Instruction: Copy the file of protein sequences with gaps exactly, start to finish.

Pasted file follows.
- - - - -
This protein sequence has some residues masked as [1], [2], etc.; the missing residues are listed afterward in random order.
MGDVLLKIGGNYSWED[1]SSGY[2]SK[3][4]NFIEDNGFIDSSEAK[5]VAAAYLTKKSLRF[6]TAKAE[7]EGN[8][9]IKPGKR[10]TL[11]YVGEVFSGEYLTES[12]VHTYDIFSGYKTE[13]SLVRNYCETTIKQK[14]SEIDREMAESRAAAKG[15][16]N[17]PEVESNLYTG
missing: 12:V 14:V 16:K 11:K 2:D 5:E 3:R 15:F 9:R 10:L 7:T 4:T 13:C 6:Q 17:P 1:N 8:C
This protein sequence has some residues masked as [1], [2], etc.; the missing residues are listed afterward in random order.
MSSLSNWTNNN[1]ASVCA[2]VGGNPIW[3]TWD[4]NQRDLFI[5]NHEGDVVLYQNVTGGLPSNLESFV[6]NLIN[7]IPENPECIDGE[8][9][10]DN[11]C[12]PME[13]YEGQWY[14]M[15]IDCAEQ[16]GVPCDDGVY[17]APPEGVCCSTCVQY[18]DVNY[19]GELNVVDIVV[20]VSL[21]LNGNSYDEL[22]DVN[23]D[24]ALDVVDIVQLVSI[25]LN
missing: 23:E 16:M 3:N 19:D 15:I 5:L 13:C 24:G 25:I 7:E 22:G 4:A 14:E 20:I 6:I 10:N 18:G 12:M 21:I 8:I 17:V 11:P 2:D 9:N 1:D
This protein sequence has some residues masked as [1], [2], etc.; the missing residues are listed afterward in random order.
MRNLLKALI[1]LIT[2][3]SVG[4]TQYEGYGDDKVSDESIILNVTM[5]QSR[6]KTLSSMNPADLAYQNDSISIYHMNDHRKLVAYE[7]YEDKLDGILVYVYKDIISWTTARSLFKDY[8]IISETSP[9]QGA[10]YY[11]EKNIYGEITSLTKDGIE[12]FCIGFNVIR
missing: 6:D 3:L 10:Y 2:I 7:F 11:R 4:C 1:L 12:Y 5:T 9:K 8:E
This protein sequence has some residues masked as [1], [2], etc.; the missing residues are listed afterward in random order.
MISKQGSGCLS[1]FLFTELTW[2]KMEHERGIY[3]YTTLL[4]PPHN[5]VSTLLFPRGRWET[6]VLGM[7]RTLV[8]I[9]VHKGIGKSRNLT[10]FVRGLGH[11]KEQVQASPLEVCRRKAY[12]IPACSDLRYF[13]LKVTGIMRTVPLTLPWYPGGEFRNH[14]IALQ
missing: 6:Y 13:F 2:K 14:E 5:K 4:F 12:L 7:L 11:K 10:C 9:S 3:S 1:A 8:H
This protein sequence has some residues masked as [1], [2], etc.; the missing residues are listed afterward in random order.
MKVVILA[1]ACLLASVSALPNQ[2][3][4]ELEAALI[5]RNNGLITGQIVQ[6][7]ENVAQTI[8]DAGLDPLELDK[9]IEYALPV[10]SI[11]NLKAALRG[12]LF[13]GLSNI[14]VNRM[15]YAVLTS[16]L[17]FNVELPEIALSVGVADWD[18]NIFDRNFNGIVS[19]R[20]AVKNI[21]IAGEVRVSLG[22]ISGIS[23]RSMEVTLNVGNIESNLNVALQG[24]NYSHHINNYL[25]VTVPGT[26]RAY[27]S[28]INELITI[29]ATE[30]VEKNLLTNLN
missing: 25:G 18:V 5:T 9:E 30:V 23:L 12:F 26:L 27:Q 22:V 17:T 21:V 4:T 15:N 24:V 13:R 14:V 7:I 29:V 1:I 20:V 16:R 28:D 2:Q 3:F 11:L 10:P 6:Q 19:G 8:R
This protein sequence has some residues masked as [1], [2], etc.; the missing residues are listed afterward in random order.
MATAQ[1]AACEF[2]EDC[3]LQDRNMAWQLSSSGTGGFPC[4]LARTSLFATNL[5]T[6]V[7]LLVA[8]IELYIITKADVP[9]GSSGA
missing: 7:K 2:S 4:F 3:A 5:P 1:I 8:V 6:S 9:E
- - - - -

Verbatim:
This protein sequence has some residues masked as [1], [2], etc.; the missing residues are listed afterward in random order.
MGDVLLKIGGNYSWED[1]SSGY[2]SK[3][4]NFIEDNGFIDSSEAK[5]VAAAYLTKKSLRF[6]TAKAE[7]EGN[8][9]IKPGKR[10]TL[11]YVGEVFSGEYLTES[12]VHTYDIFSGYKTE[13]SLVRNYCETTIKQK[14]SEIDREMAESRAAAKG[15][16]N[17]PEVESNLYTG
missing: 12:V 14:V 16:K 11:K 2:D 5:E 3:R 15:F 9:R 10:L 7:T 4:T 13:C 6:Q 17:P 1:N 8:C
This protein sequence has some residues masked as [1], [2], etc.; the missing residues are listed afterward in random order.
MSSLSNWTNNN[1]ASVCA[2]VGGNPIW[3]TWD[4]NQRDLFI[5]NHEGDVVLYQNVTGGLPSNLESFV[6]NLIN[7]IPENPECIDGE[8][9][10]DN[11]C[12]PME[13]YEGQWY[14]M[15]IDCAEQ[16]GVPCDDGVY[17]APPEGVCCSTCVQY[18]DVNY[19]GELNVVDIVV[20]VSL[21]LNGNSYDEL[22]DVN[23]D[24]ALDVVDIVQLVSI[25]LN
missing: 23:E 16:M 3:N 19:D 15:I 5:L 13:C 24:G 25:I 7:E 22:G 4:A 14:E 20:I 6:I 10:N 18:G 12:M 21:I 8:I 17:V 11:P 2:D 9:N 1:D
This protein sequence has some residues masked as [1], [2], etc.; the missing residues are listed afterward in random order.
MRNLLKALI[1]LIT[2][3]SVG[4]TQYEGYGDDKVSDESIILNVTM[5]QSR[6]KTLSSMNPADLAYQNDSISIYHMNDHRKLVAYE[7]YEDKLDGILVYVYKDIISWTTARSLFKDY[8]IISETSP[9]QGA[10]YY[11]EKNIYGEITSLTKDGIE[12]FCIGFNVIR
missing: 6:D 3:L 10:Y 2:I 7:F 11:R 4:C 1:L 12:Y 5:T 9:K 8:E
This protein sequence has some residues masked as [1], [2], etc.; the missing residues are listed afterward in random order.
MISKQGSGCLS[1]FLFTELTW[2]KMEHERGIY[3]YTTLL[4]PPHN[5]VSTLLFPRGRWET[6]VLGM[7]RTLV[8]I[9]VHKGIGKSRNLT[10]FVRGLGH[11]KEQVQASPLEVCRRKAY[12]IPACSDLRYF[13]LKVTGIMRTVPLTLPWYPGGEFRNH[14]IALQ
missing: 6:Y 13:F 2:K 14:E 5:K 4:F 12:L 7:L 11:K 10:C 9:S 3:S 1:A 8:H
This protein sequence has some residues masked as [1], [2], etc.; the missing residues are listed afterward in random order.
MKVVILA[1]ACLLASVSALPNQ[2][3][4]ELEAALI[5]RNNGLITGQIVQ[6][7]ENVAQTI[8]DAGLDPLELDK[9]IEYALPV[10]SI[11]NLKAALRG[12]LF[13]GLSNI[14]VNRM[15]YAVLTS[16]L[17]FNVELPEIALSVGVADWD[18]NIFDRNFNGIVS[19]R[20]AVKNI[21]IAGEVRVSLG[22]ISGIS[23]RSMEVTLNVGNIESNLNVALQG[24]NYSHHINNYL[25]VTVPGT[26]RAY[27]S[28]INELITI[29]ATE[30]VEKNLLTNLN
missing: 25:G 18:V 5:T 9:E 30:V 23:L 12:F 26:L 27:Q 22:V 17:T 21:V 4:T 15:N 24:V 13:R 14:V 7:I 29:V 1:I 20:V 16:R 28:D 2:Q 3:F 11:L 10:P 6:Q 19:G 8:R
This protein sequence has some residues masked as [1], [2], etc.; the missing residues are listed afterward in random order.
MATAQ[1]AACEF[2]EDC[3]LQDRNMAWQLSSSGTGGFPC[4]LARTSLFATNL[5]T[6]V[7]LLVA[8]IELYIITKADVP[9]GSSGA
missing: 7:K 2:S 4:F 3:A 5:P 1:I 8:V 6:S 9:E